What Do Students Think Is Working – Entrepreneurship
The Kauffman Foundation recently had a Wall Street Journal Editorial on Friday that indicated all net job creation in the US since 1980 occurred in firms less than five years old. With unemployment over 15% in Michigan, we need new businesses to drive economic growth. Fortunately, evidence tells me that a major shift is happening in how students in Michigan are viewing entrepreneurship.
On Thursday, I attended a Center for Michigan community conversation organized by recent graduates of the University of Michigan who have stayed in Michigan. The group consisted of some of our best and brightest: students who led large student organizations on campus, were captain of varsity sports teams, and started non-profits, businesses, and student groups
At the end of the conversation, the group had a chance to vote on what they felt was working in Michigan. Their overwhelming answer – entrepreneurialism. In fact, the Center for Michigan facilitator remarked that this was her first conversation with young people in Ann Arbor and the first time she saw so much enthusiasm for entrepreneurship.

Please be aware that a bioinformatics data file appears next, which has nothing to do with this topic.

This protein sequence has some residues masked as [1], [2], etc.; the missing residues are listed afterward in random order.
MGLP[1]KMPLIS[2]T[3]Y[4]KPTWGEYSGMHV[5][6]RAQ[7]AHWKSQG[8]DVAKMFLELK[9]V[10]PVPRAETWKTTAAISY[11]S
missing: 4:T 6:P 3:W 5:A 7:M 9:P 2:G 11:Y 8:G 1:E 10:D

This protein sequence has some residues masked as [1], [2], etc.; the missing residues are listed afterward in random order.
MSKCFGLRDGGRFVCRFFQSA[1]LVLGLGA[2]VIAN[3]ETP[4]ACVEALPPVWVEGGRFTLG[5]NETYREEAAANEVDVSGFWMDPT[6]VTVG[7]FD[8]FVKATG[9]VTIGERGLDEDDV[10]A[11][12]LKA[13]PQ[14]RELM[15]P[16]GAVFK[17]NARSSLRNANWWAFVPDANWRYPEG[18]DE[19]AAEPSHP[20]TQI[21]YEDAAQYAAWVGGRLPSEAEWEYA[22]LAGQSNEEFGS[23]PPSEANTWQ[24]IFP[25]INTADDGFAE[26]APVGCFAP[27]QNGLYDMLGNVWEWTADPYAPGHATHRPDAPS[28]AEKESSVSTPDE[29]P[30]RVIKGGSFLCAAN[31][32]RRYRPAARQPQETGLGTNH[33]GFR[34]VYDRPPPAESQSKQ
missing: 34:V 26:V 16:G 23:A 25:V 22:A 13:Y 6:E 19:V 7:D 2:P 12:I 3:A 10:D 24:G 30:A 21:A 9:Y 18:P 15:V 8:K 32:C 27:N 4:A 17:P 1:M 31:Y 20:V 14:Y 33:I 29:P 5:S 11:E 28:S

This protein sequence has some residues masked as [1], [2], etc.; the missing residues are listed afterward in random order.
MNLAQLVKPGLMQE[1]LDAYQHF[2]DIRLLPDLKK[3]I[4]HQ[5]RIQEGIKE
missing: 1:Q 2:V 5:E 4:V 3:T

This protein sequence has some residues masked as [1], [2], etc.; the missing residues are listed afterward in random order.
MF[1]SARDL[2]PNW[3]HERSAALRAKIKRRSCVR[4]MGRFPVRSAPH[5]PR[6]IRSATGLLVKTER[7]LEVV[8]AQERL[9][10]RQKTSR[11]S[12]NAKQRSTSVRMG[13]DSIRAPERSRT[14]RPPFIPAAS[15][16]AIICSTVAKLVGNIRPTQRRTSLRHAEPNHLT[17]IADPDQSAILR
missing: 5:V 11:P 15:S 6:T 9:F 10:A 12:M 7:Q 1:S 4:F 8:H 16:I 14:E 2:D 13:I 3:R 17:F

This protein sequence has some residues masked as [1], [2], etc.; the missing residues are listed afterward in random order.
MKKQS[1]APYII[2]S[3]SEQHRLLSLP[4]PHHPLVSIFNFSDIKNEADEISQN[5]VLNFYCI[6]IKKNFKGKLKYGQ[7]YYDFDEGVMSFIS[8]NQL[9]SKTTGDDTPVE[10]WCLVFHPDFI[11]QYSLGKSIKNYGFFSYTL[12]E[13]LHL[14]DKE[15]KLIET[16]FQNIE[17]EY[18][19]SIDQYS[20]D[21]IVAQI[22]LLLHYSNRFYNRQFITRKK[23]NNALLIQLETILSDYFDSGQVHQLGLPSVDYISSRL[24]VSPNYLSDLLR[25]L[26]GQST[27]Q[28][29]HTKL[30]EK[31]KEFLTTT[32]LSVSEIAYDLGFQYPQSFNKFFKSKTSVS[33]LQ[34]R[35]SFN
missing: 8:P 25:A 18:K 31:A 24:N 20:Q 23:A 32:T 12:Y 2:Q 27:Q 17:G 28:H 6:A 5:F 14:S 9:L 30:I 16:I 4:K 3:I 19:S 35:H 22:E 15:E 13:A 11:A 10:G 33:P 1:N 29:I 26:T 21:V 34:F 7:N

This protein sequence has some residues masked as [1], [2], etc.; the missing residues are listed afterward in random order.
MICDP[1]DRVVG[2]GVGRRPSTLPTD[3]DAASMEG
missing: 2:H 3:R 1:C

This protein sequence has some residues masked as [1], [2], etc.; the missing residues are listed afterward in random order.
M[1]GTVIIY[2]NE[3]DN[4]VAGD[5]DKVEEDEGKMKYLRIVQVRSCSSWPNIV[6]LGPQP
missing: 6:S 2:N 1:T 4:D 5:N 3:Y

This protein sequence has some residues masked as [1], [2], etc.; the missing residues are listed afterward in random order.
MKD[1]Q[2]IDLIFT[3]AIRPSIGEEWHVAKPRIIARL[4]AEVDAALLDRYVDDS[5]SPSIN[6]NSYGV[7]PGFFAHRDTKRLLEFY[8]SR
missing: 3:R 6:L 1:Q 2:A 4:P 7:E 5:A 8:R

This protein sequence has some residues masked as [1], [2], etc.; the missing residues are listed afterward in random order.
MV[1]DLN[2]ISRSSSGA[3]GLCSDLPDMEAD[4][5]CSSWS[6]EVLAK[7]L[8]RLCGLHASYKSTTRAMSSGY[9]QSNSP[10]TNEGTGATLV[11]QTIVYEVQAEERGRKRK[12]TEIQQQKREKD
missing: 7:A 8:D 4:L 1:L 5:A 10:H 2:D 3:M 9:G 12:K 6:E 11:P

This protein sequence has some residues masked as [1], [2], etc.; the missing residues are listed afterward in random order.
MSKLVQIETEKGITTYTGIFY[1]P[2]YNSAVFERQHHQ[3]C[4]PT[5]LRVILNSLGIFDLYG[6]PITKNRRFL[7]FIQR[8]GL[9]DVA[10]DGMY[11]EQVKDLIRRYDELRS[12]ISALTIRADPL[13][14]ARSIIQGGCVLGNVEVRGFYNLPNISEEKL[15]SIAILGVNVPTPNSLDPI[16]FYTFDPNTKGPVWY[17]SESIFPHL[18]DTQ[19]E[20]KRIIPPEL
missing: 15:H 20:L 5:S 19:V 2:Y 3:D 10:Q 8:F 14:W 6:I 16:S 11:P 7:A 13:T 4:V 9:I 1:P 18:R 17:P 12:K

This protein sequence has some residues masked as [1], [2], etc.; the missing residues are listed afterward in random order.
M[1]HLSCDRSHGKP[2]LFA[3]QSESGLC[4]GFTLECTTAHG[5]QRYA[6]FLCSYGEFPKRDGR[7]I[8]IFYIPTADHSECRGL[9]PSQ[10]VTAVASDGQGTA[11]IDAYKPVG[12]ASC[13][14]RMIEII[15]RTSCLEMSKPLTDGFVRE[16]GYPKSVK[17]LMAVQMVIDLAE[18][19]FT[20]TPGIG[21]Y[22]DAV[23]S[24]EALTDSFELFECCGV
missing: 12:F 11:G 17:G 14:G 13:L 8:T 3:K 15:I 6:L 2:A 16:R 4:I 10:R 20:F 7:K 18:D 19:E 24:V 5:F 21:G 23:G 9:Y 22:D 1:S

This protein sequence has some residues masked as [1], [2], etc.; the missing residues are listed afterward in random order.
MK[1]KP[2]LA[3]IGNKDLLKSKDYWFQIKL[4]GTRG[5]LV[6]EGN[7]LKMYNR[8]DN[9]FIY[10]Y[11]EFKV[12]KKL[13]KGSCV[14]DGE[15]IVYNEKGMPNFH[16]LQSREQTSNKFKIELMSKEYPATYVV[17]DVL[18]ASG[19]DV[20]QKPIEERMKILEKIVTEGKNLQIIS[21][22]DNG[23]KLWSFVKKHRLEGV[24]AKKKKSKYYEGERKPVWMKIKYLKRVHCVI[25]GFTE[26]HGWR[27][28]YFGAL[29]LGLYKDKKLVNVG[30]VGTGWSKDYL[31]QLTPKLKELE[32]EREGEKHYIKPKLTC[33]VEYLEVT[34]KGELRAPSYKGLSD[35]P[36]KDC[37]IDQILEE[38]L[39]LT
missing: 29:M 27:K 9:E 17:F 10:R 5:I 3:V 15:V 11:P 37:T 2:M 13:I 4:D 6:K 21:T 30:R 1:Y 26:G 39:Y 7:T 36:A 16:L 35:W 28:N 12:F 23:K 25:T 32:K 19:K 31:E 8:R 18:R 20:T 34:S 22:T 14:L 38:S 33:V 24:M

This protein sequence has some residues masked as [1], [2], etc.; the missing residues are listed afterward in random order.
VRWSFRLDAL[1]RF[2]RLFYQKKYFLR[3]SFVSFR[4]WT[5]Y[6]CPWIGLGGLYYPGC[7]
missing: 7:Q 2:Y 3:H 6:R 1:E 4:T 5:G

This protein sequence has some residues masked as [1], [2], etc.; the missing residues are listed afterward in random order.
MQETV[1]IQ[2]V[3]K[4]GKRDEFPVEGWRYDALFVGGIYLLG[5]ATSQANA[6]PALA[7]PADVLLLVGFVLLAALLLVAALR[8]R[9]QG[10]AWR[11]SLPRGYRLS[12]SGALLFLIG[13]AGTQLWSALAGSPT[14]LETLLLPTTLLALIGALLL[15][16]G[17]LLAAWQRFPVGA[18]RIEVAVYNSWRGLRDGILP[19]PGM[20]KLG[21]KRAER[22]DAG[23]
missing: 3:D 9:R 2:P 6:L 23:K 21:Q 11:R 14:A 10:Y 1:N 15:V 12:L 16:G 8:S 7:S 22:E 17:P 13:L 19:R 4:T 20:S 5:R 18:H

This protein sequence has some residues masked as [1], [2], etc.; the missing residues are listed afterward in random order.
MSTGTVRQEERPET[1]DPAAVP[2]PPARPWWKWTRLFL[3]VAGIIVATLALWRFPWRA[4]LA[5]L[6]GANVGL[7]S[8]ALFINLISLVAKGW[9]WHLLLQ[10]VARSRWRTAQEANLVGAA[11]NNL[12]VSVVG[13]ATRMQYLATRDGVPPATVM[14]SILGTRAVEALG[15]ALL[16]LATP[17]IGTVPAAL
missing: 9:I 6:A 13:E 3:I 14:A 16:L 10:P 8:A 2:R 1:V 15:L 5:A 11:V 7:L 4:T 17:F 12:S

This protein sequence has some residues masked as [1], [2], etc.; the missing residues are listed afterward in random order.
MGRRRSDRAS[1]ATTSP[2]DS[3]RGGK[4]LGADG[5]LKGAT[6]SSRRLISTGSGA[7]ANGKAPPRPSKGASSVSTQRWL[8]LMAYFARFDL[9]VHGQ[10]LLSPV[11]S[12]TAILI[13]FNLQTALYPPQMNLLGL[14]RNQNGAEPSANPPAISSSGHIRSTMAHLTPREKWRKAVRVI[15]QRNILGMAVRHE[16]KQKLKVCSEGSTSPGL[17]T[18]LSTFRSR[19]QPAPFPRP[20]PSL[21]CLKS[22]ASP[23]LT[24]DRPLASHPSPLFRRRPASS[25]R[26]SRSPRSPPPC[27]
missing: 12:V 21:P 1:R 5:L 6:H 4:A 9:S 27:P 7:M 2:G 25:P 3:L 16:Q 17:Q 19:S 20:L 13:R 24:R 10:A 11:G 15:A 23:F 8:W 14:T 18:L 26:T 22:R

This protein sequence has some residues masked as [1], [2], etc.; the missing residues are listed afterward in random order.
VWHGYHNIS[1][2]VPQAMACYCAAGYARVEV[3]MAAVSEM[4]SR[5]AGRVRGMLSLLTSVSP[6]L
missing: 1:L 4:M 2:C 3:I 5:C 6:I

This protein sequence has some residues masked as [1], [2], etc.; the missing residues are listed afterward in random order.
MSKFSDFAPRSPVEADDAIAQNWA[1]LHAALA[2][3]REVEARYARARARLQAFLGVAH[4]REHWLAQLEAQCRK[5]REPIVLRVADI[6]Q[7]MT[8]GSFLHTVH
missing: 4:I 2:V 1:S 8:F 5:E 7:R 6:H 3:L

As a former student at University of Michigan who is now returning to graduate school, I see a marked shift in entrepreneurial activity on campus. In the late 90s, I would say the university efforts to encourage student entrepreneurship were either non-existent or very poorly publicized. Now, one of the largest and most respected student groups on campus is MPowered, an entrepreneurship organization with over 600 members. On the same day of the conversation, I attended the official opening of TechArb, a university sponsored incubator for student businesses which has a student business earning over 1 million a year selling iPhone apps. The week before I attended an information session by the Zell Lurie Institute that showcased 4 different student business plan competitions on campus that would ultimately involve hundreds of student entrepreneurs.
Entrepreneurship is cool on campus. Finally and thankfully. We need our talented young people involved in helping to recreate our economy – they may be the best positioned to do so.